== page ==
- Try and establish social media URLs (or names) that are uniform across networks.
- Focus on the social media channels that your customers use. Not all age groups, genders, or industries do well across all networks, so it’s important to know where your customers live online.
- Seek out social media influencers to help spread the word. An influencer is someone on social media who has established credibility in a specific industry, has access to a large audience, and has extensive persuasive reach. Search hashtags and keywords relevant to your business or industry to find influencers; use a service like Buzzsumo to quantify social influence.
- Acknowledge and reward customers who act as brand advocates, and reach out to influencers in your industry to let them know about your brand.
6. Use the power of color psychology
Choose the right color scheme to use in all your branding materials. Consider the following items when selecting colors for your brand:
- Colors bring forth emotions when viewed, so select colors that align with the psychology of your brand.
- Bright, vibrant colors can cause headaches. Use these shades sparingly and combine them with neutrals.
- High-contrast colors are easy to see from a distance, so use them in your store signage, outdoor advertising, and presentations to large groups.
- If you’re not sure what color combinations work well together, look at color schemes used by other businesses. Search online for websites you like and note what colors get your attention.
- Hire a professional designer who will take time to understand your brand, its values, and your offering before they create a logo or color scheme.
7. Put your product in the perfect packaging
If you start an online business, your packaging needs to stand out online, whether on a computer, tablet, or smartphone. If you are packaging a product for sale in brick-and-mortar retail stores, it needs to attract attention on a shelf full of competitors. Make it appealing to pick up and touch.
Get ideas by looking at your competitors’ packaging and assessing what you like and don’t like about it. The more competitors you have, the more distinctive your brand must be.
8. Know the difference between B2B and B2C
While B2B purchases are motivated mostly by facts, statistics, and numbers, B2C purchases are motivated primarily by emotion.
For B2B buyers, the emotional factor is a fear of making a poor decision. You’ll need to sell your expertise and experience to overcome this fear. Because B2B buyers are typically driven by the need to solve a problem or do something better, try presenting your product or service as a problem solver.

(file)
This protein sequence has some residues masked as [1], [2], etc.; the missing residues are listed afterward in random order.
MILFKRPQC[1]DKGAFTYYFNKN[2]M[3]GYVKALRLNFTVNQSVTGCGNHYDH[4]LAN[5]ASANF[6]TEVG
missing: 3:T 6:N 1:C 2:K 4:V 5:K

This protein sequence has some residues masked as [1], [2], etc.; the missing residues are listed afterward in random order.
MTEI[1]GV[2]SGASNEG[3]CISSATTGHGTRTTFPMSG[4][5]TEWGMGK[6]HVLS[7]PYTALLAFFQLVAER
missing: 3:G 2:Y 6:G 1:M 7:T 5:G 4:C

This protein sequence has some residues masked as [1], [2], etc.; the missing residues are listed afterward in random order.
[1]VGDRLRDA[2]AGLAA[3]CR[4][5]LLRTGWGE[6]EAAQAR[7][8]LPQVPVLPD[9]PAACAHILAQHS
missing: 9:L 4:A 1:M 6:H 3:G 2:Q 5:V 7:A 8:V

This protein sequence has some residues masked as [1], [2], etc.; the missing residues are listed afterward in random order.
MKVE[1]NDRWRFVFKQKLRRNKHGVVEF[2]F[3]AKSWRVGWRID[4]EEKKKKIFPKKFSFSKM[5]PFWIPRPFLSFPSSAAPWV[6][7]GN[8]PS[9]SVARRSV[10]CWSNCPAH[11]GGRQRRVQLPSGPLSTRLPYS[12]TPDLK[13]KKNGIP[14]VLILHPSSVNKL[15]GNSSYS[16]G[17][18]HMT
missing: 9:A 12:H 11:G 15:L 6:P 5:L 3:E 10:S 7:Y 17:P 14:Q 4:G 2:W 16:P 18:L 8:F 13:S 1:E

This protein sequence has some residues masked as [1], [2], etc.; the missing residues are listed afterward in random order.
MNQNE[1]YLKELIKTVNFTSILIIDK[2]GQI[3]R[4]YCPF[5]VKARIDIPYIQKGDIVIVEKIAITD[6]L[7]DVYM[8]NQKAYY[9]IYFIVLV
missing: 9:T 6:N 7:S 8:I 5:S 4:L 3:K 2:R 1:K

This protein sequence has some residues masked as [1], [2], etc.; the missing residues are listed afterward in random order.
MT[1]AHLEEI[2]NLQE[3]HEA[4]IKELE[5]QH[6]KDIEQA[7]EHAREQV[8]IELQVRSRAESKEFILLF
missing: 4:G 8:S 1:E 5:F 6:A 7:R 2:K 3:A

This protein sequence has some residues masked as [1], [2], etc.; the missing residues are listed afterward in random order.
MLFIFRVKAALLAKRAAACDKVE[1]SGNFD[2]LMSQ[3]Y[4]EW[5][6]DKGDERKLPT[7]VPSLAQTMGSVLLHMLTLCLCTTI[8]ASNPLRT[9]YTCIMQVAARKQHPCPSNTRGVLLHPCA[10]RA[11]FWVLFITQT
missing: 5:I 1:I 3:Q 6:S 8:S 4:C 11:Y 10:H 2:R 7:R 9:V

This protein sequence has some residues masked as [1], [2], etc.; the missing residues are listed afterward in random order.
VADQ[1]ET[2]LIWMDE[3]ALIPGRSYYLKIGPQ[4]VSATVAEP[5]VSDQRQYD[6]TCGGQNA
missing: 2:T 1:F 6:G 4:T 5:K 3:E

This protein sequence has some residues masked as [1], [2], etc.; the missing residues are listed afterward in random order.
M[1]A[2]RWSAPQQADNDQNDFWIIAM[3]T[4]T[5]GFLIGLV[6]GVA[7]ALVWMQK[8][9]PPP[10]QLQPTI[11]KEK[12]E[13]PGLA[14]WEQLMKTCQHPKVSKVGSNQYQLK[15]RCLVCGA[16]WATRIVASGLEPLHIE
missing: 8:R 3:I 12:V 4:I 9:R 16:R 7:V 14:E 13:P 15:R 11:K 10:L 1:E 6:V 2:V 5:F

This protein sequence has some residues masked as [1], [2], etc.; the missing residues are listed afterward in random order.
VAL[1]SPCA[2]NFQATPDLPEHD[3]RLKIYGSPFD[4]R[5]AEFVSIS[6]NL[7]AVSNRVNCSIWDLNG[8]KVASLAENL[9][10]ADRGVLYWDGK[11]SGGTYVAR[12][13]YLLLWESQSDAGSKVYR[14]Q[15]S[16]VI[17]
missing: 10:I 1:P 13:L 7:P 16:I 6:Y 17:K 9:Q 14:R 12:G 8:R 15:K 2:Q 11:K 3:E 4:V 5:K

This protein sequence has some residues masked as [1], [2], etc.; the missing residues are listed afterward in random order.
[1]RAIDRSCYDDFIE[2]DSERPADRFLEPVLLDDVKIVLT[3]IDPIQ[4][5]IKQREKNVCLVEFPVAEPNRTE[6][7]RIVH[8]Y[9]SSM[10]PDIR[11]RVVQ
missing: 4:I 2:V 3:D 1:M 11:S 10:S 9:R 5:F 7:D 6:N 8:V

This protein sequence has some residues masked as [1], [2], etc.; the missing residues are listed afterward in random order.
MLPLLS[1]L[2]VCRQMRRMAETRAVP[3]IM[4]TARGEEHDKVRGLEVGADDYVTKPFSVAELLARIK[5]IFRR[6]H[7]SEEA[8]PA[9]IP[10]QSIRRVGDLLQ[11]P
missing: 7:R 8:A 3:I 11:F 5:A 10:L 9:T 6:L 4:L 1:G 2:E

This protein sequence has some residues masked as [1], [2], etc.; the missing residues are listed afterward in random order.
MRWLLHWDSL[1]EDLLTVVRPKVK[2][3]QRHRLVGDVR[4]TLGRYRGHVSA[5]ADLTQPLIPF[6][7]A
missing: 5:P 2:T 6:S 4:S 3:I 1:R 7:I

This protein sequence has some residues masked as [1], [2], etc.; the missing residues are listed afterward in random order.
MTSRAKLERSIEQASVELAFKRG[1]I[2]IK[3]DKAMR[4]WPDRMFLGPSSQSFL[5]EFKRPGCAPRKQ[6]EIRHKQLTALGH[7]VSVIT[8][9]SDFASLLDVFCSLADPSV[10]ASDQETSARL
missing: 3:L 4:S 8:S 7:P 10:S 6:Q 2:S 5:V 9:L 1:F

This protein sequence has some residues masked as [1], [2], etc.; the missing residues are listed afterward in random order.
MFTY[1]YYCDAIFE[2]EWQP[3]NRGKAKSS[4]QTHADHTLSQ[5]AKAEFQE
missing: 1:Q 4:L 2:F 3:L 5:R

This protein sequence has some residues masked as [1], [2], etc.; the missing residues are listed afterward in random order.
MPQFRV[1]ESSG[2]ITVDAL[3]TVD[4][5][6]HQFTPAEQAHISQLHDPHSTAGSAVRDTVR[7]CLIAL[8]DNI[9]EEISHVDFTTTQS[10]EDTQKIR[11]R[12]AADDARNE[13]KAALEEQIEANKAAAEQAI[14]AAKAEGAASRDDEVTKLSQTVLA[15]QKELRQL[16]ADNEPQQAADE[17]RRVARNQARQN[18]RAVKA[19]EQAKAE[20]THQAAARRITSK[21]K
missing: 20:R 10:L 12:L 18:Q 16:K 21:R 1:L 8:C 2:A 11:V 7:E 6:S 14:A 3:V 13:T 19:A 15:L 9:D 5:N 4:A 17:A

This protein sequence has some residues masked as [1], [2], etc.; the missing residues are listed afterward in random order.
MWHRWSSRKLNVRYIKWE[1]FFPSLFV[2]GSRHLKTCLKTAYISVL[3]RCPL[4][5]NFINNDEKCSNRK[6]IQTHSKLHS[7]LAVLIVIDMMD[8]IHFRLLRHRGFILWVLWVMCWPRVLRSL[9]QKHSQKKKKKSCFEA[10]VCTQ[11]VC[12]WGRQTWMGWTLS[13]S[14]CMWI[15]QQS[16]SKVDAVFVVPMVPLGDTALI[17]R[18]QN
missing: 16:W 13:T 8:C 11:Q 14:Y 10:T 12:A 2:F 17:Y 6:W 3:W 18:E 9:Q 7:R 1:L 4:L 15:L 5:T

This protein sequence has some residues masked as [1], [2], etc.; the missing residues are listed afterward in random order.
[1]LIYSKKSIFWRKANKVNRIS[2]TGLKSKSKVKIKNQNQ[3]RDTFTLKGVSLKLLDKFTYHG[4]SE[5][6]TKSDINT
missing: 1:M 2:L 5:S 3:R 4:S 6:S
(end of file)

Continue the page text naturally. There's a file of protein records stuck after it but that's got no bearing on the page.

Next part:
B2C customers may also be driven by need, but just as often, they’re motivated by wants or impulses. To craft effective B2C branding, learn what motivates your target customer, such as the desire to appear younger, more successful, have more fun, save time or save money, and incorporate that motivation into your brand message.
9. Use employees to convey your brand message
From their words and their appearance to their actions, employees embody your brand to your customers. Educate employees about your brand and set standards for how you expect them to convey it. You may have them follow specific procedures on the job, use certain words when talking to customers, or even dress a certain way, such as wearing a uniform or a business suit.
10. Protect your brand
Once you’ve created your small business brand, do everything you can to protect it (including incorporating your business). And don’t forget a registered trademark is the only way to truly protect your brand name, your logo, and your business’s slogan across all states. You can search for existing trademarks and you can get acquainted with the trademark process at the United States Patent and Trademark Office (USPTO) website. This website site guides you through all the details of applying for trademark protection. Once you have your trademark and are using it, make sure to maintain and renew it as necessary.
Our company’s brand has evolved over time. From changes to our colors to full website redesigns, we’ve tried to make sure our brand has matured alongside our company’s growth. Know that your small business brand will evolve with you too.